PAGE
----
Friday, August 19, 2005

Ghosts on the streets

A child, no older than five years, wandered to a rickshaw next to the one I was in at a red light during the afternoon. He motioned khaana khaeyga, but was turned away, and he started walking away, looking at something I could not see from my limited viewing area. Two steps later he stopped, stared, took instructions, looked in my direction, glanced back at his instructor and then walked towards my rickshaw.

The usual anger arose, the usual questions rose, and they quickly subsided when the usual answers arose. Looking over him, I saw his instructors: three women dressed in rags and clasping utensils on the pavement were laughing and talking. He belonged to one of them. It is difficult to keep this anger and hurt going. The same emotions have been felt by most others. What does one tell the mother? Will the son understand? A good number of children born on the street prefer to stay there for the freedom it gives them. Ajay, who I met in January, ran away from the children's home he was put in temporarily. He was due to leave for Kashmir soon, to meet parents he hadn't met for a long time. The representative of the home who had corresponded with me throughout the process later said over a cup of tea that once children tasted this particular freedom, this freedom from ties of any sort, where they led a gray life, they rarely gave it up.

Gray. That bit where black and white meet and confuses everybody about where it starts and ends. The streets are our most visible definition of a gray life. Little if anything is on paper. Statistics about them begin with the words 'approximately' or 'estimates say'. I used to feel sorry once that lives were led this way, and was livid at the indifference. But the Indians I know and whose company I travel in in India have preferred living lives in definite colours, knowing how close they are to this gray zone, which too is definite, but neither here nor there. Some fear it for it means losing themselves, while others love it for they can flit between life and death like ghosts with no allegiance to either.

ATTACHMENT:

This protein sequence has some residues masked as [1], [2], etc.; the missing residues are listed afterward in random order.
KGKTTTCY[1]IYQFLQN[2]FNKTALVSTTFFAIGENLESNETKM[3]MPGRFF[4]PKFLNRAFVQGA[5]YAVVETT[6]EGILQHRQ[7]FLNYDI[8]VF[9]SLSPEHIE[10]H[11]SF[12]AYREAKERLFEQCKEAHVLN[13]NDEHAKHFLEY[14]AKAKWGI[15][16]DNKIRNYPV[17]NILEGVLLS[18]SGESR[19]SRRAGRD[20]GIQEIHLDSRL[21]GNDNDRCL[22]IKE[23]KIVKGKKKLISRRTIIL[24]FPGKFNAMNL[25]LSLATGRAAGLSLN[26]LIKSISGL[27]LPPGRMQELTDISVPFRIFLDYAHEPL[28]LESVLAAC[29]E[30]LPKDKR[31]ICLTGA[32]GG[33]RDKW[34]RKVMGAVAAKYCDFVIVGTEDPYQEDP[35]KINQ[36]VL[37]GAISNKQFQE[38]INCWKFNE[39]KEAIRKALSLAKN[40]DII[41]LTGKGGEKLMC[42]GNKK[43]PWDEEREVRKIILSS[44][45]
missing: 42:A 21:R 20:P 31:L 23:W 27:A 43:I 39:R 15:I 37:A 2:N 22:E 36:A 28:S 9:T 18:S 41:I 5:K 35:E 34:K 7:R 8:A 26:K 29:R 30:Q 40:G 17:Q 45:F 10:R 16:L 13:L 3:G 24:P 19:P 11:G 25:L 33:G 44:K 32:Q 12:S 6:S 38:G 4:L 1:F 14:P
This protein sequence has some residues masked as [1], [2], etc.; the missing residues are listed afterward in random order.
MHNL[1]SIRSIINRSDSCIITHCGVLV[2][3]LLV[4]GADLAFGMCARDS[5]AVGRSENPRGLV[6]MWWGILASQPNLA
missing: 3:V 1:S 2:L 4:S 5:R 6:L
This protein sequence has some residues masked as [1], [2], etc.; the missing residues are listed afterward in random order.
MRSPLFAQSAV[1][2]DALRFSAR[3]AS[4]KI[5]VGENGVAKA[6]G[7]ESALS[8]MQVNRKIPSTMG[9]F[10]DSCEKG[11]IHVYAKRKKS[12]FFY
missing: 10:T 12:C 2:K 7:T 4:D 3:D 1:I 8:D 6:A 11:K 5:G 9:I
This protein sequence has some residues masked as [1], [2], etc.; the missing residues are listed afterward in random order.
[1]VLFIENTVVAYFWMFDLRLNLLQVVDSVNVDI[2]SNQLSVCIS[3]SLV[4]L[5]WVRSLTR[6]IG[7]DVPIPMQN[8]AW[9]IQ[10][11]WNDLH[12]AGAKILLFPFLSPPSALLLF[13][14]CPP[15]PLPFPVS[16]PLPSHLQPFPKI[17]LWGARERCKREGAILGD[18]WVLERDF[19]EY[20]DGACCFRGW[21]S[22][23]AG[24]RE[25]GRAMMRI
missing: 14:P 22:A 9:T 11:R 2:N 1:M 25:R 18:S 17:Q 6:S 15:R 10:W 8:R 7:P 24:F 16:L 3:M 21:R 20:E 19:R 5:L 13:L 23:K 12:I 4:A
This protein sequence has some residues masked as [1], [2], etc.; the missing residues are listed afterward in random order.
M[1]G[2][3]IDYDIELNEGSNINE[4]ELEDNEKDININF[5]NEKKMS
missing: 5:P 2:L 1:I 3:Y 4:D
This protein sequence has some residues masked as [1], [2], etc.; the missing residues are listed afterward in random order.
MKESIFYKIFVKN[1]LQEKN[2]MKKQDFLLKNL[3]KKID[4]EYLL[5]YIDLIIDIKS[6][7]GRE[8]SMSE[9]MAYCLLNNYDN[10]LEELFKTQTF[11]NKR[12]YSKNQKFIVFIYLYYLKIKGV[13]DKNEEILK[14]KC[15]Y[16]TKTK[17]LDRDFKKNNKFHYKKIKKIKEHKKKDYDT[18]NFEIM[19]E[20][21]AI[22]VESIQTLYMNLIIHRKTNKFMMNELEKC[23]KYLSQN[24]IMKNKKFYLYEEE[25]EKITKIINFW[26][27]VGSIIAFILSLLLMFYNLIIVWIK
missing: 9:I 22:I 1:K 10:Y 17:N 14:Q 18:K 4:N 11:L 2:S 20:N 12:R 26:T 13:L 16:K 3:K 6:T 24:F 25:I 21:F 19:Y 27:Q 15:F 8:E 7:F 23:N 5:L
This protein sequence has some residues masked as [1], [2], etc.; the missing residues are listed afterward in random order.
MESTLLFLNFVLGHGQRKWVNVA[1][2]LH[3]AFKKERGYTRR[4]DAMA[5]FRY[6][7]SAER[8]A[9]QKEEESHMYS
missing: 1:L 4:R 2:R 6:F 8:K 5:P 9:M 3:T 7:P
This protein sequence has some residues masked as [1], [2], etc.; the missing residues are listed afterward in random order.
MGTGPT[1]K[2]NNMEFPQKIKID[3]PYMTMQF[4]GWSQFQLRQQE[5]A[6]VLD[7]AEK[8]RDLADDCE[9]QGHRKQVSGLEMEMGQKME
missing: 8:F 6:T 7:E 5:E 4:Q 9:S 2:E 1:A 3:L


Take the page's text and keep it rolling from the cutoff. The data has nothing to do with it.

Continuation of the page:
4 comments:

arZan said...

Great post. i love the way you take everyday situations, which one becomes so used to, and find a completely different meaning of what goes on.

Keep it going.

Rahul said...

Thanks Arzan, thanks a lot.

Mohit said...

The problem of street kids is particularly acute.

When I used to teach in Doon, which was a few years back, we started teaching some of the street kids. It was gratifying work, but we found that there was complete opposition from their parents. The reason- the parents felt we were releasing the aspiration levels of the kids without actually providing them the guarantee of employment. They reasoned that a kid who was uneducated would be more willing to help them out just begging on the streets, an educated one would hate to do that and at the same time might not be able to find productive work, given our high rates of unemployment. Seeing from their eyes, I could sense their anguish. We continued our work, but I knew that education was just the tip of the iceberg, the problem lay much deeper!

Hope we can find some holistic solutions that can take the millions out of poverty. Education is a start, a good one, but only a start!

Vulturo said...

That touched a cord somewhere. I've been through similiar situations. Makes you feel very sorry